In his affidavit, Turbeville concludes by saying that "[s]ince being there, I have obtained an Arkansas driver's license, registered to vote in Arkansas, titled my automobile in Arkansas, changed my bank accounts to an Arkansas institution, obtained a telephone number in Arkansas, and received my mail at an Arkansas address." Turbeville's affidavit signed July 24, 1987, at 2-3.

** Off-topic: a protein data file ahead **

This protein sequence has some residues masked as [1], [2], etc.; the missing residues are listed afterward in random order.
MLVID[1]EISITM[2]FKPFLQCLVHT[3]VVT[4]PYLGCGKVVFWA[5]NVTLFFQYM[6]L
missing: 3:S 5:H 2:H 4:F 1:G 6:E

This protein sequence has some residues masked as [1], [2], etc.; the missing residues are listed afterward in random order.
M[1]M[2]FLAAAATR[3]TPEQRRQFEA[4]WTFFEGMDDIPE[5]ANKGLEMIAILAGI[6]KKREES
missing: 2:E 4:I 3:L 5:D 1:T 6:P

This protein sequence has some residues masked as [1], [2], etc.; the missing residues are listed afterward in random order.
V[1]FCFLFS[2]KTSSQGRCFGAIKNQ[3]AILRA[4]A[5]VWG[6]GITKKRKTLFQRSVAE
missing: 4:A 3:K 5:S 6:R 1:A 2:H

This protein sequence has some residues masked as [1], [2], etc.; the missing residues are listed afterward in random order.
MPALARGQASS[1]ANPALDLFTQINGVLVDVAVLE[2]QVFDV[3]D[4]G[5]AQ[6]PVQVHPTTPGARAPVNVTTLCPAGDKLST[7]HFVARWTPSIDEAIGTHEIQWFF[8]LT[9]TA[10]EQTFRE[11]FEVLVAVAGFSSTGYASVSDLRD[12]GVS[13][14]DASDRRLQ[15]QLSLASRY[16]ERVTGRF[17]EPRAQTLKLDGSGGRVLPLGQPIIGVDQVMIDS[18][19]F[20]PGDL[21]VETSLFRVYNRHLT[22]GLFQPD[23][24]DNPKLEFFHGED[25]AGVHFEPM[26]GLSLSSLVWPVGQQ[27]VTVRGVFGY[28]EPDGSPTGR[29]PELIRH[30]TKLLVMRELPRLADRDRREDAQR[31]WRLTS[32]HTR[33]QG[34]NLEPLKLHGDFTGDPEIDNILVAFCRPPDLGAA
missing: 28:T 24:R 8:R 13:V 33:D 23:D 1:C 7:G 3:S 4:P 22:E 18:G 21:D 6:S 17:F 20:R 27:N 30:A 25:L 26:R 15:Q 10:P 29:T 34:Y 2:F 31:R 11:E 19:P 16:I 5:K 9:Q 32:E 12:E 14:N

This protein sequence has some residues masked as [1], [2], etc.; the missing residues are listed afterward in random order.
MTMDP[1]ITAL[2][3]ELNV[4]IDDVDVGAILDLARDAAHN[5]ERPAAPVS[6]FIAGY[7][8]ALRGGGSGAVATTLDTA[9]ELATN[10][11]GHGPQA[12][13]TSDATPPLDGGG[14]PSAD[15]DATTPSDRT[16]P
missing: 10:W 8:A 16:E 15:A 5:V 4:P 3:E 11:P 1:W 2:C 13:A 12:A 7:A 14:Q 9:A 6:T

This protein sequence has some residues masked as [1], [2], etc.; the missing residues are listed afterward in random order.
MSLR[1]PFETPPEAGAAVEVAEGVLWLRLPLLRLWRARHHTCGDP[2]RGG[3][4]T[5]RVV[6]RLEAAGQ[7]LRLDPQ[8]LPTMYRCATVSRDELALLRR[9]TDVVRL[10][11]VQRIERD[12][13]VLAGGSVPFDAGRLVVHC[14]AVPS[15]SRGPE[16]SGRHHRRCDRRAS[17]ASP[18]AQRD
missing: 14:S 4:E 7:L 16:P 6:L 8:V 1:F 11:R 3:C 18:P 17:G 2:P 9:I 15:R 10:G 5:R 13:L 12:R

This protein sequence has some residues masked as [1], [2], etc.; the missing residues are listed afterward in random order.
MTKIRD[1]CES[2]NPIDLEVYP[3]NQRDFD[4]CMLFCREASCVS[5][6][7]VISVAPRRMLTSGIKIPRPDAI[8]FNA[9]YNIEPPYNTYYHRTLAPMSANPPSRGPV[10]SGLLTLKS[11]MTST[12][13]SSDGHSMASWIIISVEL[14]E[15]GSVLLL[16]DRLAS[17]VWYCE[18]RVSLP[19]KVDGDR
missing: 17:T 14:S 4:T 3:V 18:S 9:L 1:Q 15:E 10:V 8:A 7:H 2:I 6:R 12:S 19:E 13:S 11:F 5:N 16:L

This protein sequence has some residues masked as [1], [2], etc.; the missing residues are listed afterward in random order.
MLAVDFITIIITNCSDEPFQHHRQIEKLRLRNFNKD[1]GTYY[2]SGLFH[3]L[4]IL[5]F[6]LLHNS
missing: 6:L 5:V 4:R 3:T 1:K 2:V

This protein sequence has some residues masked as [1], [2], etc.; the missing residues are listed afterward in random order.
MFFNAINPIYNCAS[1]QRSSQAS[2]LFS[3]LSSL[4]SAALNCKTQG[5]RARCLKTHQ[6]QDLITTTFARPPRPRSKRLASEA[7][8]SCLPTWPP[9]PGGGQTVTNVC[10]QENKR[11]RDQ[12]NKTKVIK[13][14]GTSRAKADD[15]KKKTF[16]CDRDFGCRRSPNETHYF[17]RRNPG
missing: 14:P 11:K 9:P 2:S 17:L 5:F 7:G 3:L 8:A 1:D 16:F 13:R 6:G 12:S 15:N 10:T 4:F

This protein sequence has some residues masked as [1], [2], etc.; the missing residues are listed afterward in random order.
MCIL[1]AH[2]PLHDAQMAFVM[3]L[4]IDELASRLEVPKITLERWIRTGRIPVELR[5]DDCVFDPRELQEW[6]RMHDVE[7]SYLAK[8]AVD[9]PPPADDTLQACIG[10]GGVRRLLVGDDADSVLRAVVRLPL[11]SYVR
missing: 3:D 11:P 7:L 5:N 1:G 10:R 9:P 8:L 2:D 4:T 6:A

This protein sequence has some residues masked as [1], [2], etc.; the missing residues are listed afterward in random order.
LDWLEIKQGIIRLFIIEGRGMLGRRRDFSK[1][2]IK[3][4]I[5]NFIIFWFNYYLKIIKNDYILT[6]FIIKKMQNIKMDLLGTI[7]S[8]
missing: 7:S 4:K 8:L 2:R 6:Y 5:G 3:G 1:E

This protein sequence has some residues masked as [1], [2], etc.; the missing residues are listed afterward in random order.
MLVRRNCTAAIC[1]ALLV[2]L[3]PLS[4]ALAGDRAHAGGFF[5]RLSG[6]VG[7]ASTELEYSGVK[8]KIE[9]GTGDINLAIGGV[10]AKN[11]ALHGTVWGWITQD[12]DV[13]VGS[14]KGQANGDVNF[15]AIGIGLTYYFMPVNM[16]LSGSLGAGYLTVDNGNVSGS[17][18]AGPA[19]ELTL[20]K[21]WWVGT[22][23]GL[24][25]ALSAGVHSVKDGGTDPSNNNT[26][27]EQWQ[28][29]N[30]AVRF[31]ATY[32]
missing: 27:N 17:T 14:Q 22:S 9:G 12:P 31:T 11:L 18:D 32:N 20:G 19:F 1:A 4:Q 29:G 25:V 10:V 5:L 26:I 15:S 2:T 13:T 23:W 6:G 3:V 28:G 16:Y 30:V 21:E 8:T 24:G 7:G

Diversity jurisdiction of federal courts extends to civil actions between "citizens of different states." 28 U.S.C. § 1332. According to the Supreme Court in Williamson v. Osenton, 232 U.S. 619, 34 S. Ct. 442, 58 L. Ed. 758 (1914), a party is a *864 citizen of the state in which he is domiciled. See Ferrara v. Ibach, 285 F. Supp. 1017, 1018 (D.S.C.1968). ("The terms `domicile' and `citizenship' are synonymous...."). The domicile of a party is determined as of the date the action is commenced. Herriford v. American Motors Sales Corp., 471 F. Supp. 328, 334 (D.S.C.1979), appeal dismissed without opinion, 622 F.2d 584 (4th Cir. 1980); Miller v. Lee, 241 F. Supp. 19 (D.S.C.1965); 1 J. Moore, W. Taggert & J. Wicker, Moore's Federal Practice & Procedure, ¶ 0.74[1], at 707.1-707.2 (hereinafter Moore's). In order for a party to effect a change in domicile, he must (1) intend to establish a new domicile and (2) physically move there. Rackley v. Board of Trustees of Orangeburg Reg. Hosp., 238 F. Supp. 512, 514 (D.S.C.1965); Ferrara, 285 F.Supp. at 1018-19; Lew v. Moss, 797 F.2d 747, 750 (9th Cir.1986); see generally Moore's ¶ 0.74[3.-1] (2d ed. 1986). "[P]roof of a change in domicile must be clear and convincing." Ferrara, 285 F. Supp. at 1019 (citing Ellis v. South East Construction Co., 158 F. Supp. 798 (D.Ark.1958)); see Maple Island Farm v. Bitterling, 196 F.2d 55, 59 (8th Cir.1952), cert. denied, 344 U.S. 832, 73 S. Ct. 40, 97 L. Ed. 648 (1952); Avins v. Hannum, 497 F. Supp. 930, 936 (E.D.Pa. 1980). Furthermore, "[t]here is a presumption in favor of an original or former domicile as against an acquired one." Ferrara, 285 F. Supp. at 1019; see McDougald v. Jenson, 786 F.2d 1465, 1483 (11th Cir.1986), cert. denied, ___ U.S. ___, 107 S. Ct. 207, 93 L. Ed. 2d 137 (1986).